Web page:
Columns 6 and 7 are the receipt information.

Columns 8-10 are the disposition information.

The FFL may also have a “Notes” column which is used to show any extra information about the transactions and must include any edits made to the information in the bound book.

All of the information in the description of the firearm must come directly from the markings on the firearm – it may not be information from the product packaging nor invoices. 

Manufacturer, Importer (if any), or “Privately Made Firearm” (PMF)

The manufacturer section must include the marked name of the manufacturer along with the name of the importer if it is a foreign firearm. In our template example above, the first line shows a pistol made by Glock in Austria but imported by Glock, Inc. the American company.

Model

This section includes the model information as marked on the firearm.

Serial Number

The serial number section contains, you guessed it, the serial number from the firearm.

Type

The “type” section can only include the types of firearm specified by the ATF.

The basic (most common) types include:

  • Rifle
  • Pistol
  • Revolver
  • Shotgun
  • Frame
  • Receiver

But, in cases that involve firearms regulated by the National Firearms Act, they also include:

  • Silencer
  • Short Barreled Rifle
  • Short Barreled Shotgun
  • Any Other Weapon (AOW)
  • Machine Gun

And, there are some unique cases where types can be other things like “Pistol Grip Firearm” or simply “Firearm.”

Caliber or Gauge

This section includes the caliber or gauge of the firearm as it is marked (usually on the barrel). In cases where a firearm doesn’t have a barrel (frames and receivers), this section can include “none.”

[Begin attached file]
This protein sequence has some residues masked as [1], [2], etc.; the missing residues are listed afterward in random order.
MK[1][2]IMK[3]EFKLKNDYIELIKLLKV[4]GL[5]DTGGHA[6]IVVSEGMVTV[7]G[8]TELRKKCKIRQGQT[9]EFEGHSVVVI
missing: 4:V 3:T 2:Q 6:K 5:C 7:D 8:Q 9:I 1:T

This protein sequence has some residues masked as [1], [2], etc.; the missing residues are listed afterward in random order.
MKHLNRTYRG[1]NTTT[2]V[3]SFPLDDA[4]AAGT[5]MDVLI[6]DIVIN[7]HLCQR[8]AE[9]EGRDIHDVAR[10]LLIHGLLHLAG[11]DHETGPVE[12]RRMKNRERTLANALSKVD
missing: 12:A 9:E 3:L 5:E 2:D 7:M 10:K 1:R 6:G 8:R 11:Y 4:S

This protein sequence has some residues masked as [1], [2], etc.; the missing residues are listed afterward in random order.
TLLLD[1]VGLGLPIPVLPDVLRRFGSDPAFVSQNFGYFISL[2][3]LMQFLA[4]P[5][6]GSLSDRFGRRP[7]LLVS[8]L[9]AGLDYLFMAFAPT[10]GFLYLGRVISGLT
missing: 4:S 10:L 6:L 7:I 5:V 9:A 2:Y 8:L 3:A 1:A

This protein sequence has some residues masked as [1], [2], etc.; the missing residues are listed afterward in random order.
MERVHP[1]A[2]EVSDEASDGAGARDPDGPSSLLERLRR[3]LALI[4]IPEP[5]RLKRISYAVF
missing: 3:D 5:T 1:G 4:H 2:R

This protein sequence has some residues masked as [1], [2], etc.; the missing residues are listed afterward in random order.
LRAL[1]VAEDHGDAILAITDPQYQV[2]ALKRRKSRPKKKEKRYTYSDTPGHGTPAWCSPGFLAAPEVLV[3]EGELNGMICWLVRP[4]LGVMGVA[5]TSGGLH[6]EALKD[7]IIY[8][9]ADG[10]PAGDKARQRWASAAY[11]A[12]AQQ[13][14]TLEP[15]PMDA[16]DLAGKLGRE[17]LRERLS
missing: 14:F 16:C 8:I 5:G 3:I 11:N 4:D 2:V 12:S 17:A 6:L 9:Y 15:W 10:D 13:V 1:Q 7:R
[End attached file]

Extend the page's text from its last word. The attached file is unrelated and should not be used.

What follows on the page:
Date (of Acquisition)

This is the date that the firearm was received or made by the FFL.

Name and Address of Non-Licensee; or if licensee, Name and License No.

This column from the bound book template includes the information about where the firearm was received. If it is an individual, the column will contain their name and address. However, if the firearm was received from an FFL, this will include the FFL’s name and license number.

Date (of Disposition)

This is the date that the firearm leaves the FFL’s inventory – whether it is sold to an individual or transferred to another FFL.

Name (of recipient)

This section includes the name of the person or entity to which the firearm was given.

Address of Non-Licensee; License No. of Licensee, or 4473 Transaction Number is such forms filed numerically

This final column of the bound book contains the address of the individual or the license number of the FFL to which the gun was disposed. If an FFL chooses to file their 4473s (the transaction form from the ATF used to sell a firearm) numerically, a custom transaction number can be used here instead of the customer’s address.

FFL Bound Book Template

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About Ryan Cleckner

Ryan is a former special operations sniper (1/75 Ranger) and current firearms attorney, firearms industry executive, university lecturer, and bestselling author of the Long Range Shooting Handbook.